Mongolia is one among a small handful of places left in the world with major untouched mineral deposits. But investing successfully in its mining industry demands more than just money and a willingness to take risks; it requires understanding the country's vulnerable geography and byzantine political environment.
Until recently, serious talk about an Afghan economy based on natural resources seemed premature. But as Kabul has just inked two major deals and NATO continues its drawdown, the risk is rising that Afghanistan will squander its most promising prospect for development.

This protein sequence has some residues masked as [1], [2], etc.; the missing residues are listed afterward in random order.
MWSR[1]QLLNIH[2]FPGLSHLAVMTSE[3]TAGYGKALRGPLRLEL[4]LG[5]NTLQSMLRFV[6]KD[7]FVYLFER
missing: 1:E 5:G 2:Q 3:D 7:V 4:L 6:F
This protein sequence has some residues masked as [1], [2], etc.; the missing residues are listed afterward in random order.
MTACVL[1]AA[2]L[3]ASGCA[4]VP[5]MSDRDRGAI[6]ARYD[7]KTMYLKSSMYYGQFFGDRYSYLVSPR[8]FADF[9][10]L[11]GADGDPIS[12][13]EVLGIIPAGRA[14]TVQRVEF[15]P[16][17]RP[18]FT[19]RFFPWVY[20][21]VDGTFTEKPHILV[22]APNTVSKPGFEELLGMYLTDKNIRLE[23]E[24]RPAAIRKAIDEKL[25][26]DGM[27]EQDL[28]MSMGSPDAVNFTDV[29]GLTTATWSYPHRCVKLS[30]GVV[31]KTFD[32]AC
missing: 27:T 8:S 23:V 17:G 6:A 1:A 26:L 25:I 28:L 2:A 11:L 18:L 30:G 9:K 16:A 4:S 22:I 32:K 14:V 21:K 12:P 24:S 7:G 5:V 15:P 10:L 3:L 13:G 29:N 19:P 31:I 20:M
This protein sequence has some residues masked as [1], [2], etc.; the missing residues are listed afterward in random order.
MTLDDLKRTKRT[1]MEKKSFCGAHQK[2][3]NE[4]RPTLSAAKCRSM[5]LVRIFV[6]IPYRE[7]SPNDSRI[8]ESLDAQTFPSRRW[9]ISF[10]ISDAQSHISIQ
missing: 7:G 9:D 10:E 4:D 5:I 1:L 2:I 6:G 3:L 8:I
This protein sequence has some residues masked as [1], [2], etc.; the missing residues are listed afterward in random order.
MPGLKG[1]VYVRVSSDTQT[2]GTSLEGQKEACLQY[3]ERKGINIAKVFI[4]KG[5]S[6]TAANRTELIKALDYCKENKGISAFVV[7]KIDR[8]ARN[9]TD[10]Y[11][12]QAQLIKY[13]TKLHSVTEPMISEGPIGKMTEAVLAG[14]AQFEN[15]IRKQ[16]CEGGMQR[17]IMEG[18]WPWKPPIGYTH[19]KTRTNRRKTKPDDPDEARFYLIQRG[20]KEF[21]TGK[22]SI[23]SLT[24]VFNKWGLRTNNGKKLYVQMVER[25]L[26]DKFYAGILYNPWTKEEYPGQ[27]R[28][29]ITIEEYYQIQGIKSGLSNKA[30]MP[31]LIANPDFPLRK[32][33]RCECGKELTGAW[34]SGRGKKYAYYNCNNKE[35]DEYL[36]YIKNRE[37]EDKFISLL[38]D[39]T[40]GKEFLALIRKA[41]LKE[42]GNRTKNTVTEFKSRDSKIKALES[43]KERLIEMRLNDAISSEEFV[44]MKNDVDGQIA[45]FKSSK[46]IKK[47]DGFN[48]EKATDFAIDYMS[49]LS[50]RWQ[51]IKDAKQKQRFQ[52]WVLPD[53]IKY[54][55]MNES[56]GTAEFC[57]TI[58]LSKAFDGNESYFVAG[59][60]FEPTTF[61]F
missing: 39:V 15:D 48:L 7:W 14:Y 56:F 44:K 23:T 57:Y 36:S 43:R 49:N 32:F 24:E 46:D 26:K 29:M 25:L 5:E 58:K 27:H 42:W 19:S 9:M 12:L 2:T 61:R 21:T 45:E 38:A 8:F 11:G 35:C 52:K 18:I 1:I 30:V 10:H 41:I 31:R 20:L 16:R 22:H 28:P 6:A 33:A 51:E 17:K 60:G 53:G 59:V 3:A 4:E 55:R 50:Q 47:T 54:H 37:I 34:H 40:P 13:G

Forty years ago, the Club of Rome produced a best-selling report warning humanity that its escalating wants were on a collision course with the world’s finite resources and that the only way to avoid a crash was to stop chasing economic growth. The predictions proved spectacularly wrong. But the environmental alarmism they engendered persists, making it harder for policymakers to respond rationally to real problems today.